“We’re seeing students get excited when they see how their technical education fits into the broader picture,” Sheppard said. “We’re also seeing challenges because engineering faculty haven’t necessarily been educated to teach entrepreneurship. So how do we provide scaffolding for faculty to learn to teach this?”  

Session topics at the summit included students’ entrepreneurial development, research on programs and curricular approaches, and the landscape of the field. Participants took part in workshops to address how students could help come up with new research ideas and collaborated in groups to form brand new research questions.

Several big questions and takeaways emerged. One realization was the importance of students in the research process. More than just subjects of research, students’ unique perspectives and enthusiasm make valuable collaborators in the process. Other themes and questions that participants discussed were how to define and evaluate a student’s entrepreneurial mindset, the connections between (and definitions of) entrepreneurship and innovation, and the barriers students face when trying to launch companies while still in school.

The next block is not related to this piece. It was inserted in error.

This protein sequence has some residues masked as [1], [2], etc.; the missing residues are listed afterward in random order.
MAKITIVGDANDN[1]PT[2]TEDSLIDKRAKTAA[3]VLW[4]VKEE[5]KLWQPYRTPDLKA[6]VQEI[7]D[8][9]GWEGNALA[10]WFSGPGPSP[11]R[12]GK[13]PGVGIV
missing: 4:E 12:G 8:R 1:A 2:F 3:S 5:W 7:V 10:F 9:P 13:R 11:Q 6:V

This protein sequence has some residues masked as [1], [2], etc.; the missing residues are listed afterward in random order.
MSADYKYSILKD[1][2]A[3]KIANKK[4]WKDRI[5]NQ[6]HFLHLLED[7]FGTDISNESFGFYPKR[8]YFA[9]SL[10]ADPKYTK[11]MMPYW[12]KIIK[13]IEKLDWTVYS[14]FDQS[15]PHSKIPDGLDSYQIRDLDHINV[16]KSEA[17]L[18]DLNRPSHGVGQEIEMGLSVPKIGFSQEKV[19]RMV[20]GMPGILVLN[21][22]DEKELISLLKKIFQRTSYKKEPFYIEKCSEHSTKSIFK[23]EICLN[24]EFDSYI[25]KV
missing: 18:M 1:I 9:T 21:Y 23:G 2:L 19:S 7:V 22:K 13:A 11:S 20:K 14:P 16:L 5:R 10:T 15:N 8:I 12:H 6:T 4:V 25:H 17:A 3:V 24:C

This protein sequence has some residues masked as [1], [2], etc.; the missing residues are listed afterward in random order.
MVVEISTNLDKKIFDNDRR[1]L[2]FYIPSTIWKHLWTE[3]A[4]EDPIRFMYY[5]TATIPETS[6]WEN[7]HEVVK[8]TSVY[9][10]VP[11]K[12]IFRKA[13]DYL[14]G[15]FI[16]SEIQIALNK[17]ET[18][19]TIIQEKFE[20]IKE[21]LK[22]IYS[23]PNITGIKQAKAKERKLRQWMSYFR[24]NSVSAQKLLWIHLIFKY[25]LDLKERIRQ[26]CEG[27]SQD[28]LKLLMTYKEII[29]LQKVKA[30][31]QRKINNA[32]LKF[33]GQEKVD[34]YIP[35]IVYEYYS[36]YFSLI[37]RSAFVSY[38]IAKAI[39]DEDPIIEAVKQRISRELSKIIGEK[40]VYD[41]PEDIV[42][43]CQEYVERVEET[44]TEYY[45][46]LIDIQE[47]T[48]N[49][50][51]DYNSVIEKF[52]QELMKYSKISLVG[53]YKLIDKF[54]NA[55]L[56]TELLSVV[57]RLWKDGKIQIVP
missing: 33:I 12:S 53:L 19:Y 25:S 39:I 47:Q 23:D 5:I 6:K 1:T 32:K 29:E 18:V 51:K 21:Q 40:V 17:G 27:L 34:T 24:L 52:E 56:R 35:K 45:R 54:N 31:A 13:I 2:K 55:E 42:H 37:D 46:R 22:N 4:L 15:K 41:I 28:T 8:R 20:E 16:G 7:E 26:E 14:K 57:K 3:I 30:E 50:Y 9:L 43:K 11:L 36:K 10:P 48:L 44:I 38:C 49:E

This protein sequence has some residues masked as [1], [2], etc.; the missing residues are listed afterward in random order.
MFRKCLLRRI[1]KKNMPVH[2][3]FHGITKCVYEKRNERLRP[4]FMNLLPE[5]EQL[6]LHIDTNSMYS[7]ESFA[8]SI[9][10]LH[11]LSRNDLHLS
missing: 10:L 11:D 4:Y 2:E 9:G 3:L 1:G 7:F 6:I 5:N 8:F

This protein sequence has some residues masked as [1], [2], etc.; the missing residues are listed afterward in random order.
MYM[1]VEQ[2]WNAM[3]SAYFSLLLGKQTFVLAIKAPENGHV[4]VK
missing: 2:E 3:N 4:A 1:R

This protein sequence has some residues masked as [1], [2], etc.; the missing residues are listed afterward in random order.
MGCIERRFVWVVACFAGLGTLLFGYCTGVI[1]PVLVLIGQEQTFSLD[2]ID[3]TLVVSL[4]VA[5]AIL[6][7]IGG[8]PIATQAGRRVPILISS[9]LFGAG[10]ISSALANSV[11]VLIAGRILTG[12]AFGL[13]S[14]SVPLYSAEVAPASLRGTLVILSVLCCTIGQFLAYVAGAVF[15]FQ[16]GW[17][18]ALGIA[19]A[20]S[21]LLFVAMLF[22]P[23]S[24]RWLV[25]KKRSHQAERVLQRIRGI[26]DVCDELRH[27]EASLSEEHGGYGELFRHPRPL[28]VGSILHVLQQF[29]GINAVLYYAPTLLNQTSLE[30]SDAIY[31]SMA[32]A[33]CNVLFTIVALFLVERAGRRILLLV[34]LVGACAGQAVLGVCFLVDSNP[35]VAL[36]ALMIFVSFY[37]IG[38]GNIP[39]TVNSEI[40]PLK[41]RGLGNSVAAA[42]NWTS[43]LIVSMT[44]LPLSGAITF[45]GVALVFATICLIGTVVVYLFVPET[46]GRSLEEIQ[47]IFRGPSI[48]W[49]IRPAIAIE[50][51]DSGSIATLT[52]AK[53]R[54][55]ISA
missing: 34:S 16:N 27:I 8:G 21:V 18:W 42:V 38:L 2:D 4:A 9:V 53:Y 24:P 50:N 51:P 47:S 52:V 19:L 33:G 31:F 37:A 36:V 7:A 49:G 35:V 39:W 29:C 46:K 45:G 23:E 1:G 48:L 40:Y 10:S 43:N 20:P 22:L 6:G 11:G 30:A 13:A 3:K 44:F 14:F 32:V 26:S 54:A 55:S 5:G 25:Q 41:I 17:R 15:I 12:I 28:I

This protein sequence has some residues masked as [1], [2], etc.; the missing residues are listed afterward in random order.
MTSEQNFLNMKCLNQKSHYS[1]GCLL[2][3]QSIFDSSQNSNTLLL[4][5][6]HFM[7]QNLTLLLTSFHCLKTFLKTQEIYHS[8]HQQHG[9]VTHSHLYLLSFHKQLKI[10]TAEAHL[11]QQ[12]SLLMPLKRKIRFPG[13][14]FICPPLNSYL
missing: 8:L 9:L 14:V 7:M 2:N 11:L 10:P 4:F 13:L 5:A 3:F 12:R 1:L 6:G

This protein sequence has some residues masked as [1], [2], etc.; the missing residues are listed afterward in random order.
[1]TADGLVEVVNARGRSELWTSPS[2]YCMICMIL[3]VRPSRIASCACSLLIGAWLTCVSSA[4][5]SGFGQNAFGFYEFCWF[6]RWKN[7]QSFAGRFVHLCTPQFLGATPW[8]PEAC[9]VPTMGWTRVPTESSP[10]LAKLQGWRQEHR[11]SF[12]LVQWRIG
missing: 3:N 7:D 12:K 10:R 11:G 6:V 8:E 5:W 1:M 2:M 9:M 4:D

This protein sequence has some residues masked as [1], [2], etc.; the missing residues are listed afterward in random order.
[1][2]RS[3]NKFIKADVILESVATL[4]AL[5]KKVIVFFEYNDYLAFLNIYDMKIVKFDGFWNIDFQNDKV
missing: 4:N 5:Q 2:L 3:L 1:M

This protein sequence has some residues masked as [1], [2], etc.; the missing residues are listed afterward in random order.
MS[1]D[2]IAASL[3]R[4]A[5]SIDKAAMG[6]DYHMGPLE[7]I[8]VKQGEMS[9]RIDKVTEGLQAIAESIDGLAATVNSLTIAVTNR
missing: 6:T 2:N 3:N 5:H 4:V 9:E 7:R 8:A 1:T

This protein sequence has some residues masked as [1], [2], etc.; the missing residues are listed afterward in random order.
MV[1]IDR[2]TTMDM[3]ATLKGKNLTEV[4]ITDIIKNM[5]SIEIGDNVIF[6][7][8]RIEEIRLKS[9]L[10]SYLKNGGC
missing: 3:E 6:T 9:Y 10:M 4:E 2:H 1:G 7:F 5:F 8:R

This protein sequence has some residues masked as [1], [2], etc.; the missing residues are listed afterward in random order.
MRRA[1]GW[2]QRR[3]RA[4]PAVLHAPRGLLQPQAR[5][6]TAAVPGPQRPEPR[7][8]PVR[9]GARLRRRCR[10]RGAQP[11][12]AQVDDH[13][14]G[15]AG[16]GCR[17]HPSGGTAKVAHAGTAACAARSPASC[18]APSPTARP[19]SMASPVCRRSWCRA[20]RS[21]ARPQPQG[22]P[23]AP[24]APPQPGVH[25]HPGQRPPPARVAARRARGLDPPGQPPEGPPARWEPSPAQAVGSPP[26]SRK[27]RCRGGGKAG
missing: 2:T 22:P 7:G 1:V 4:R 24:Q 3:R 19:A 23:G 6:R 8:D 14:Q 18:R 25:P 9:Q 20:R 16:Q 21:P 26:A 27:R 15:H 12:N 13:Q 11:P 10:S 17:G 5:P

The value of bringing this community together is immense and widespread. The impact is not only on engineering education, but higher education as a whole. Participants expressed interest in continuing to meet as a community, defining research needs, and reaching out to other scholars and practitioners who would like to share insights and collaborate.  

Shannon Gilmartin cited Summit talk on the connections between education and industry by Susan Brennan, Chief Operating Officer of Bloom Energy, as one that drove home the importance of studying innovation and entrepreneurship in engineering from the perspective of global productivity.  

“If we want to kindle the human spirit and creativity, we need to understand which learning environments are most conducive to that,” Gilmartin said.

View presentations, photos and other resources from the Epicenter Research Summit »



 
comments powered by Disqus1632 page views